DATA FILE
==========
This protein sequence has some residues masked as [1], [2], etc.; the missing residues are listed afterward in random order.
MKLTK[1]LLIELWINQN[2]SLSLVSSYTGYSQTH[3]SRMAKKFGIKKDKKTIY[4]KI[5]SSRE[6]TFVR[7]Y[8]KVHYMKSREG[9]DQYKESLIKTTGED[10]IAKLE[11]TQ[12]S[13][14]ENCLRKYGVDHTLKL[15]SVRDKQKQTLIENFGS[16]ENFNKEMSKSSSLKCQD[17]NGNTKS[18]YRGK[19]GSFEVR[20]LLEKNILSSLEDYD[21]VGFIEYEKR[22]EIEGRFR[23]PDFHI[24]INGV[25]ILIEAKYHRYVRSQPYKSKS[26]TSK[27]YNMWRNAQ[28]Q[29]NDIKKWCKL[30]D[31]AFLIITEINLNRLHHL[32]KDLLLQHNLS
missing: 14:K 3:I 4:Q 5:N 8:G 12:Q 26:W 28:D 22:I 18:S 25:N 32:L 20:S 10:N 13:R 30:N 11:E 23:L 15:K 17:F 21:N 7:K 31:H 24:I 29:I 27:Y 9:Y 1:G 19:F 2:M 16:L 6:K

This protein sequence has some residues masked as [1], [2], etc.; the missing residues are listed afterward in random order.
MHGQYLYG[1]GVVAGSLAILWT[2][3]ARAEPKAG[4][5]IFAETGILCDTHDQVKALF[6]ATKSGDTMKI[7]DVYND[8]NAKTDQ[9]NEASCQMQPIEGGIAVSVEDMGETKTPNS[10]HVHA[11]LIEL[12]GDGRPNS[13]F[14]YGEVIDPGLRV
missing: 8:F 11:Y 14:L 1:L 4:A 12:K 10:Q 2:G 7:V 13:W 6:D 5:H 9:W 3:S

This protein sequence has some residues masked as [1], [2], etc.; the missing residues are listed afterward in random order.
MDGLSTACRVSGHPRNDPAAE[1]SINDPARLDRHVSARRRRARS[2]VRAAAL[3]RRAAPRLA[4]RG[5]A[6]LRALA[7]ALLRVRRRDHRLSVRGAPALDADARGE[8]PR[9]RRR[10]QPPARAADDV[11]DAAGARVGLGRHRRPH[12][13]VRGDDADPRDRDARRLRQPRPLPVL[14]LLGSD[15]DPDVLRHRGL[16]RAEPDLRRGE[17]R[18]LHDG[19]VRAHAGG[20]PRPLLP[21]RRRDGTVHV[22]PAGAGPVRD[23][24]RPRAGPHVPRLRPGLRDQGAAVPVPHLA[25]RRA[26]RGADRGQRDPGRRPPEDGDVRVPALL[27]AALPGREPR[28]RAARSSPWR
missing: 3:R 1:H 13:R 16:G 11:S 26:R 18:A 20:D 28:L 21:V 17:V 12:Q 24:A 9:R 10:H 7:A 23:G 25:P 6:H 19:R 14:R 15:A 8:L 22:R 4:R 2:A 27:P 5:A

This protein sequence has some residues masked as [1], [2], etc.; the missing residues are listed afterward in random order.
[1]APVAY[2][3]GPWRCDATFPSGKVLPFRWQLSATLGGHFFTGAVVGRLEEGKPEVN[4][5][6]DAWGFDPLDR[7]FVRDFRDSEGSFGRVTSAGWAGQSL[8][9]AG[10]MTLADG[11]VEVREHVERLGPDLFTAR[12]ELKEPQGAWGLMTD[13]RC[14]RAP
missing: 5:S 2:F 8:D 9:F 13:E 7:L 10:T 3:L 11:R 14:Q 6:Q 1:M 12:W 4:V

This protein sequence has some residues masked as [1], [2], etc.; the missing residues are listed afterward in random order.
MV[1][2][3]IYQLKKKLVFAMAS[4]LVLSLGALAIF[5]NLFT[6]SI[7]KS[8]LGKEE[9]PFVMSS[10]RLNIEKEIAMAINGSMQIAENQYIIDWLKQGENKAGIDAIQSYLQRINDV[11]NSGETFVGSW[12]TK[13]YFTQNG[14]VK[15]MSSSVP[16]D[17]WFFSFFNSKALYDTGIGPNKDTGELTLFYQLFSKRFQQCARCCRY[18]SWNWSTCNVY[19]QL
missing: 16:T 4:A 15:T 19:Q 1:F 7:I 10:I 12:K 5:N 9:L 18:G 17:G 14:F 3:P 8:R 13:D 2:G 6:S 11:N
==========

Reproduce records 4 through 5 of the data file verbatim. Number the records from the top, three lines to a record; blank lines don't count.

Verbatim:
This protein sequence has some residues masked as [1], [2], etc.; the missing residues are listed afterward in random order.
[1]APVAY[2][3]GPWRCDATFPSGKVLPFRWQLSATLGGHFFTGAVVGRLEEGKPEVN[4][5][6]DAWGFDPLDR[7]FVRDFRDSEGSFGRVTSAGWAGQSL[8][9]AG[10]MTLADG[11]VEVREHVERLGPDLFTAR[12]ELKEPQGAWGLMTD[13]RC[14]RAP
missing: 5:S 2:F 8:D 9:F 13:E 7:L 10:T 3:L 11:R 14:Q 6:Q 1:M 12:W 4:V

This protein sequence has some residues masked as [1], [2], etc.; the missing residues are listed afterward in random order.
MV[1][2][3]IYQLKKKLVFAMAS[4]LVLSLGALAIF[5]NLFT[6]SI[7]KS[8]LGKEE[9]PFVMSS[10]RLNIEKEIAMAINGSMQIAENQYIIDWLKQGENKAGIDAIQSYLQRINDV[11]NSGETFVGSW[12]TK[13]YFTQNG[14]VK[15]MSSSVP[16]D[17]WFFSFFNSKALYDTGIGPNKDTGELTLFYQLFSKRFQQCARCCRY[18]SWNWSTCNVY[19]QL
missing: 16:T 4:A 15:T 19:Q 1:F 7:I 10:I 12:K 5:N 9:L 18:G 17:G 14:F 3:P 8:R 13:D 2:G 6:S 11:N